In Bishop Liutprand's description of Nikephoros, he contemptuously recalls a man of short stature and the colouring of a "Ethiopian". He was indeed short, stout and "distinctly swarthy" but there are differences concerning the emperor's hair. Bishop Liutprand describes it as being short, whereas Leo The Deacon says it was black with "tight curls" and "unusually long". Historians believe Leo's description is more accurate. Liutprand (Liudprand, Luitprand) (c. ... Leo the Deacon was a Byzantine historian and chronicler. ...


Family

By his first marriage to an unnamed Maleina, Nikephoros II Phokas had a son:

  • Bardas Phokas, who died before 969.

By his second marriage to Empress Theophano, Nikephoros II had no children.


Assassination

With unrest mounting around him, his second wife Theophano took as her lover the soldier John Tzimiskes. Theophano and Tzimiskes would meet in secret and plot Nikephoros' death. Eventually the plot grew to include others. On a blustery night, the conspirators went into the palace dressed as women. Nikephoros was warned that assassins were in the palace, but he paid it no mind. Later, when he was asleep, Tzimiskes and the others sneaked into his bed chamber, alarmed at first to find the bed empty (Nikephoros frequently slept on the floor). Aroused by the noise, Nikephoros rose just when one of the assassins swung his sword in an attempt to decapitate him. It struck him in the face. He was then dragged to the foot of the bed, where Tzimiskes sat. Tzimiskes then shouted accusations to him while ripping off handfuls of his beard. Then, the others had their turn, one knocked his teeth out. His head was cut off and paraded on a spike, while his body was thrown out the window. He was buried at the Church of the Holy Apostles, while John Tzimiskes became Emperor John I. An inscription carved on the side of his tomb reads: "You conquered all but a woman". Theophanu (956 - 991) (also known as Theophano) was born in Constantinople, the daughter of the Byzantine Emperor Romanus II and Theophanu. ... The Church of the Holy Apostles (Greek: Aghioi Apostoloi), also known as the Imperial Polyandreion, was a Christian basilica built in Constantinople (then the capital of the Byzantine Empire) in 550 AD. It was second only to the Church of the Holy Wisdom (Hagia Sophia) among the great churches of...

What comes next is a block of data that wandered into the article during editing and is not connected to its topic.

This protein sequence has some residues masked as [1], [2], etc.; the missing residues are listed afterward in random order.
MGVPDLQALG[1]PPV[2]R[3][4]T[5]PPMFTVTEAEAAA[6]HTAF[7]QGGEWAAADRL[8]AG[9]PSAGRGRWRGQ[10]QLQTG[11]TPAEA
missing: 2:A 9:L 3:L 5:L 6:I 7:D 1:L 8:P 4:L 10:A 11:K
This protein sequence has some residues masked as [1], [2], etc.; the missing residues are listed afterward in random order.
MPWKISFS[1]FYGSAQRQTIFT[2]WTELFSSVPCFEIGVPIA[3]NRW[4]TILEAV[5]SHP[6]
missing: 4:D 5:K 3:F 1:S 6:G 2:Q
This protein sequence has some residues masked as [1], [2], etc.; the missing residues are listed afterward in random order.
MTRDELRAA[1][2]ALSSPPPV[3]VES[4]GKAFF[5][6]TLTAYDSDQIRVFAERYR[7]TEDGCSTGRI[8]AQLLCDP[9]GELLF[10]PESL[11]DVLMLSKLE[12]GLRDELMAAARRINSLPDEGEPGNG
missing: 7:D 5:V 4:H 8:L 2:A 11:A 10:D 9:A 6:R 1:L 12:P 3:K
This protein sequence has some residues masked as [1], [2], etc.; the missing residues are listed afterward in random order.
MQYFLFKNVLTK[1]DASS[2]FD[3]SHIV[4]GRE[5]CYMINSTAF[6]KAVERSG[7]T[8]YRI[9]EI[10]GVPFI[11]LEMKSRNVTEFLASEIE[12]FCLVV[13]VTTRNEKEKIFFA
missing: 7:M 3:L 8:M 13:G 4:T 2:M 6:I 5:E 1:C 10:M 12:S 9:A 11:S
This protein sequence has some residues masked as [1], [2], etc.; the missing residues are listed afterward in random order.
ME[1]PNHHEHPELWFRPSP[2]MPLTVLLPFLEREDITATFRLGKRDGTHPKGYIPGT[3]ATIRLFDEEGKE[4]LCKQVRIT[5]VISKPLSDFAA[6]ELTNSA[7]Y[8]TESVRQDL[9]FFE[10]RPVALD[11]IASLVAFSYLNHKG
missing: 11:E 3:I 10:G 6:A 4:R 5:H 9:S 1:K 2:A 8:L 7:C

Descendants

It is claimed that at some period (perhaps after the assassination of Nikephoros II, or with the Latin invasion of Constantinople), the Phokas family moved to the island of Paxi. Today the name is quite common on the island, yet no one has any dynastic claims. Furthermore, some historians claim that a family's branch moved to the area of Mani, building castles and organizing the community. Today the Kavalierakis (Phokas) family is considered to be the descendants of this historic family, which had many heroes during the ages. In Lebanon, the family of Phocas became Nakfour. The Nakfour family originally settled in Hasbaya, a town in south Lebanon, and later on in Deirmimas, also a town in south Lebanon. [1] Belligerents Crusaders Holy Roman Empire Republic of Venice Montferret Champagne Blois Amiens ÃŽle-de-France Saint-Pol Burgundy Flanders Balkans Byzantine Empire Kingdom of Hungary Croatia Dalmatia Commanders Otto IV Boniface I Theobald I Lois I Alexios V Doukas Isaac II Angelos Alexios III Angelos Emeric I The Fourth Crusade... The natural port of Gaios, created by the islet Pontikonisi (center) resembles a fjord. ... Map of Greece highlighting the Mani peninsula. ...